# Solving an LP with at most m-1 nonzeros

Consider the linear program:

$$A x = b, ~~~~~~ x\geq 0$$ where $$A$$ is an $$m$$-by-$$n$$ matrix, $$x$$ is an $$n$$-by-1 vector, $$b$$ is an $$m$$-by-1 vector, and $$m.

It is known that, if this program has a solution, then it has a basic feasible solution, in which at most $$m$$ variables are non-zero.

QUESTION: is there an efficient algorithm to decide whether the LP has a solution in which at most $$m-1$$ variables are non-zero, and find it if it exists?

The question is a special case of Min-RVLS - finding a solution with a smallest number of non-zero variables. Min-RVLS is known to be NP-hard and hard to approximate within a multiplicative factor. Finding an additive approximation is hard too.

But, here our goal is much more modest - all we want is to find a solution with one less than the maximum ($$m$$). Is this special case easier?

This question was previously posted in cs.SE and got no answers. I deleted it from there to avoid cross-posting.

I think the "few nonzeros" problem is NP-hard, by reduction from the partition problem. Suppose we are given $$m$$ numbers $$a_1,\ldots,a_m$$ whose total sum is $$2 s$$, and have to decide whether they can be partitioned into two subsets such that the sum in each subset is $$s$$. We can solve this problem using a linear program with $$2 m$$ variables. For each $$i\in[2]$$ and $$j\in [m]$$, the variable $$x_{ij}$$ determines what fraction of the number $$a_j$$ is in subset $$i$$. There are $$m+1$$ constraints (besides non-negativity):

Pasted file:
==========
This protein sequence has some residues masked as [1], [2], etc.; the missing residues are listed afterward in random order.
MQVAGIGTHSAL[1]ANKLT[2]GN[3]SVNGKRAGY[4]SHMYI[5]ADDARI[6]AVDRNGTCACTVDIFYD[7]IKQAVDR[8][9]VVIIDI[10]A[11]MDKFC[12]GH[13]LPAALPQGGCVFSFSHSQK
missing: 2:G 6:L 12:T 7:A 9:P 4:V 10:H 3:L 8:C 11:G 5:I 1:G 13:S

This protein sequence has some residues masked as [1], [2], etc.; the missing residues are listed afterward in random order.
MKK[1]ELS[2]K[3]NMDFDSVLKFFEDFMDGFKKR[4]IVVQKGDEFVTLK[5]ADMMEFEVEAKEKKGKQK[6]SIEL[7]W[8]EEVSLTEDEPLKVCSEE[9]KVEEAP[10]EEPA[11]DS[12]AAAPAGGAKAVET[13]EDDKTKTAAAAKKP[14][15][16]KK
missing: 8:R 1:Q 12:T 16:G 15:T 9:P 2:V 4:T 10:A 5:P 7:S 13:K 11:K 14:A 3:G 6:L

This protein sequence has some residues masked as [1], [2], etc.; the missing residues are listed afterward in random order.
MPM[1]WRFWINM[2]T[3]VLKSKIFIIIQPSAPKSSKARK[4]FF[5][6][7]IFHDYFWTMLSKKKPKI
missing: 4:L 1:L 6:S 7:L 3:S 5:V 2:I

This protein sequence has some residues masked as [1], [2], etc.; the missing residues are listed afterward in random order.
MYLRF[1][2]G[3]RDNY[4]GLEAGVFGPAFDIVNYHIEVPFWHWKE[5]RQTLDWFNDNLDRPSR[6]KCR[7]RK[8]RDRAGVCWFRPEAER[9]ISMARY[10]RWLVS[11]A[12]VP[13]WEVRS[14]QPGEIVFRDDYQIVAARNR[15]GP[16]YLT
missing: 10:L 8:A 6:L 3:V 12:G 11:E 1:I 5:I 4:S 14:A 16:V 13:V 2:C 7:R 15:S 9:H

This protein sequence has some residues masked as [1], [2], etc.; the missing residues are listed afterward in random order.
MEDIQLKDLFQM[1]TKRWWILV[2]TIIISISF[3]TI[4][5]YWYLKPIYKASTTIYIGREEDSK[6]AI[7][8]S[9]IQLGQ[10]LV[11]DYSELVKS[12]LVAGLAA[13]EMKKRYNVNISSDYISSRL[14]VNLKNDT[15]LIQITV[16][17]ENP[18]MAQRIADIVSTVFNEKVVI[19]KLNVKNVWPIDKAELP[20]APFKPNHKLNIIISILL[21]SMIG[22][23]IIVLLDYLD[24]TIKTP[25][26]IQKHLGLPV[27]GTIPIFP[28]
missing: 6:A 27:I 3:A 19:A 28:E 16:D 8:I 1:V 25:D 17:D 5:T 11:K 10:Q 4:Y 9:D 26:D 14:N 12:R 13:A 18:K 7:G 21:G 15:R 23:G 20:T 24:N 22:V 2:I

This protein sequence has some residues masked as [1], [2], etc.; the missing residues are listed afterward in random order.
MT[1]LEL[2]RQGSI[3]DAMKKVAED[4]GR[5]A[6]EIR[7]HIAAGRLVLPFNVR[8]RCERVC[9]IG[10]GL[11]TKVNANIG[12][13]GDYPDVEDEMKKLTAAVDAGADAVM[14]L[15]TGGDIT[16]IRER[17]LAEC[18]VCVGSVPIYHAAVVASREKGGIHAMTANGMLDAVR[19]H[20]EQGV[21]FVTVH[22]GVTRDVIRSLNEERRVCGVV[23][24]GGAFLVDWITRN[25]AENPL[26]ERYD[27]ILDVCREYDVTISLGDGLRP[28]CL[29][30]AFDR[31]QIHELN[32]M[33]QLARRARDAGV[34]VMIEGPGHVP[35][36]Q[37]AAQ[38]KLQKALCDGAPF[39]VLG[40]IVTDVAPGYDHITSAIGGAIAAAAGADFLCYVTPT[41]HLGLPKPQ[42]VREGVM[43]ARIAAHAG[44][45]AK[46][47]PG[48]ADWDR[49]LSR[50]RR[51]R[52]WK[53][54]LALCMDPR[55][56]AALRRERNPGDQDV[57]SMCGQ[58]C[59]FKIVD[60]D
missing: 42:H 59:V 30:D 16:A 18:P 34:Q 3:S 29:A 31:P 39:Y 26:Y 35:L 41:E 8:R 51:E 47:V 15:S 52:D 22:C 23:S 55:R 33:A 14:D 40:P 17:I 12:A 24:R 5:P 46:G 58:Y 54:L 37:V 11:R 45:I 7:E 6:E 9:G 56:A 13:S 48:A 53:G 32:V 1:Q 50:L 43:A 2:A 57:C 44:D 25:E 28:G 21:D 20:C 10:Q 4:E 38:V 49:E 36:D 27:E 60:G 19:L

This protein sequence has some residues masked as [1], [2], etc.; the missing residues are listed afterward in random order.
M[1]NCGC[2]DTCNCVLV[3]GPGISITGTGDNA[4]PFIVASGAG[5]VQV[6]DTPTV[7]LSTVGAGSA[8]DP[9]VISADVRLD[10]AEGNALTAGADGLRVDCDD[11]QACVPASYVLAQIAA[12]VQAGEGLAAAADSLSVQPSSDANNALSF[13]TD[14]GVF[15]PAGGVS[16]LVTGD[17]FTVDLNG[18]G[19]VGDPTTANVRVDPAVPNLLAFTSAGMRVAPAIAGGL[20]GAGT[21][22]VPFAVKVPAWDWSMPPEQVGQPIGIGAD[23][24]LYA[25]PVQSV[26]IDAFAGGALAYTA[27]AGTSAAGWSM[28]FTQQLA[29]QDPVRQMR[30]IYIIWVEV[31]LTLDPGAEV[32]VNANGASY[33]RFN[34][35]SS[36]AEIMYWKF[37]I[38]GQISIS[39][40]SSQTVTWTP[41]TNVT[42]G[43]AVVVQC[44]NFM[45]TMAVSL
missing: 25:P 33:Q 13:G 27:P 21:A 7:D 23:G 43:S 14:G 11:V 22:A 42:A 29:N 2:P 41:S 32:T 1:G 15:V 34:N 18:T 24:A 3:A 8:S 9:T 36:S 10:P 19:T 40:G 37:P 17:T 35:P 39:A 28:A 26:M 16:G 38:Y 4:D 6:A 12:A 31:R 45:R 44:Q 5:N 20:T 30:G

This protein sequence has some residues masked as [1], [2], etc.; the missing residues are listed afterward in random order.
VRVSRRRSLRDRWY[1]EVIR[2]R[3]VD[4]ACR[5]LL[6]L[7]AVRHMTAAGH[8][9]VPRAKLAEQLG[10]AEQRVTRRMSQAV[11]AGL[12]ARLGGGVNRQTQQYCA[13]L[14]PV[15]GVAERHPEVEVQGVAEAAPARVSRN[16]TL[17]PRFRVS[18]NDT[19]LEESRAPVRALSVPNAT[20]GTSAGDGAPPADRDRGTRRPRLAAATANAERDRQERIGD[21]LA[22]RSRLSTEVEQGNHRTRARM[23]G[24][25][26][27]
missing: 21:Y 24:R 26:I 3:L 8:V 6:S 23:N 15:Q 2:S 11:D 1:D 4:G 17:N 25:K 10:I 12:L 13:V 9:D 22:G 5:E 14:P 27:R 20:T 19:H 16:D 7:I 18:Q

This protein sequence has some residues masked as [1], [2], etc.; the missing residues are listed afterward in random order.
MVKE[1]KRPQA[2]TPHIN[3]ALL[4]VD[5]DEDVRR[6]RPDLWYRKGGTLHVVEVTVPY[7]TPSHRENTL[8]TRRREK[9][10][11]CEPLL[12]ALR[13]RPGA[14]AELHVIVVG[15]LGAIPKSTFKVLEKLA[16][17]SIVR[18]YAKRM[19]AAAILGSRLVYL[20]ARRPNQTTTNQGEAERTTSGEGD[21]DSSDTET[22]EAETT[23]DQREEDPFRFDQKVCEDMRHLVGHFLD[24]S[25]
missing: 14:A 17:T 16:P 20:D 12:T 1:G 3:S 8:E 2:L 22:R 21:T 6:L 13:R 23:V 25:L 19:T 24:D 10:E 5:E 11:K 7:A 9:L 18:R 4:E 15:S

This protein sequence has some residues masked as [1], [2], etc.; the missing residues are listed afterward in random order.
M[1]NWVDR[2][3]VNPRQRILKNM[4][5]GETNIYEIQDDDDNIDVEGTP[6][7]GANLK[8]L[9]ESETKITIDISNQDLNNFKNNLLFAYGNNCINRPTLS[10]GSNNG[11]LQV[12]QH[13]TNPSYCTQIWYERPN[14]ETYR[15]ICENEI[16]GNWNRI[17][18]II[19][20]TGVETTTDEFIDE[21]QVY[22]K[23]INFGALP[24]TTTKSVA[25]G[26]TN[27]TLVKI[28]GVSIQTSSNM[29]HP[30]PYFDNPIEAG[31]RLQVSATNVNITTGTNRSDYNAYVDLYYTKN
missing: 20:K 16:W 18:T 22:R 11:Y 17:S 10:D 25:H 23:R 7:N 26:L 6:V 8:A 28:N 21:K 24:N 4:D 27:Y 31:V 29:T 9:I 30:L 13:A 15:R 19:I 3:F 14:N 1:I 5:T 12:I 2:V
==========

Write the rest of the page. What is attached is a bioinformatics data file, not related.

• For each $$j\in[m]$$: $$x_{1j}+x_{2j} = 1$$
• The equal-sum constraint: $$\sum_{j=1}^m x_{1j} a_j = \sum_{j=1}^m x_{2j} a_j$$

There always exists a solution with at most $$m+1$$ nonzeros. In this solution, at most one number is "cut" between the sets. Indeed, it is easy to solve the partition problem if we are allowed to cut one number: just order the numbers on a line and cut the line into two parts with equal sum.

Now, if we could solve the "few nonzeros" problem, then we could decide whether the above LP has a solution with at most $$m$$ nonzeros, which would imply a solution to the partition problem (in which no number is cut). But this problem is known to be NP-complete.

NOTE: the partition problem is considered "the easiest NP-hard problem". So, while "few nonzeros" is NP-hard, it may still be easy in practice. Alternatively, it may be possible to reduce to "few nonzeros" from a harder NP-hard problem. So its exact hardness is still open.